|This movie is on its way to break a ton of records|
|Awww, how cute!|
As an emergency manager, this is where I munched my popcorn just a little bit harder. You see, the screenwriter, director and actors all wanted you to believe that the park's sorta-kinda plan to deal with the issue really wasn't all that well fleshed out. And, when it failed, things didn't go so well.
An interesting premise, especially given that the movie takes place approximately 20 years after the first Jurassic Park movie took place ... on the same island ... and we're expected to believe that the park's managers didn't learn from the issues from two decades ago. I mean, come on, people. Dinosaurs. They already had a history of being smart enough to break out of their enclosures and attack people. You would have figured someone would have developed a better response plan.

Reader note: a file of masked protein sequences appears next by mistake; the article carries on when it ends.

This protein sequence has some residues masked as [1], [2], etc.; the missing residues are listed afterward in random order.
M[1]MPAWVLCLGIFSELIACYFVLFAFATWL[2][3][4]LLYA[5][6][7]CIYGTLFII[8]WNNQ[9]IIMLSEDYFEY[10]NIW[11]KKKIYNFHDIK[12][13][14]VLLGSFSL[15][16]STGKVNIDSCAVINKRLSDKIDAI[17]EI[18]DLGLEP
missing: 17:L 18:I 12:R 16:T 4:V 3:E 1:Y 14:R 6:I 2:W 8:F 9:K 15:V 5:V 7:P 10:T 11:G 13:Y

|Damage in San Francisco's Marina District after the earthquake|
This 6.9 temblor caused nearly $6 billion in damages, killed 63 and injured more than 3,700. Yet, a study conducted by the state of California's Emergency Management office shows that only about 40% of state residents have a family disaster plan, and only about 20% of residents have done anything to improve their structures to better withstand an earthquake.
Tornadoes? Hurricanes? Wildfires? Floods? We all know these are not everyday events, and the longer the time since the last event, the more likely you are going to see new residents who don't have experience with that disaster, or residents who do have experience who can't remember just how bad things were.
Keeping them educated about what to do? That's a T. Rex size problem, complete with teeth...
Tom Iovino, Public Relations Strategist
Hillsborough County, Florida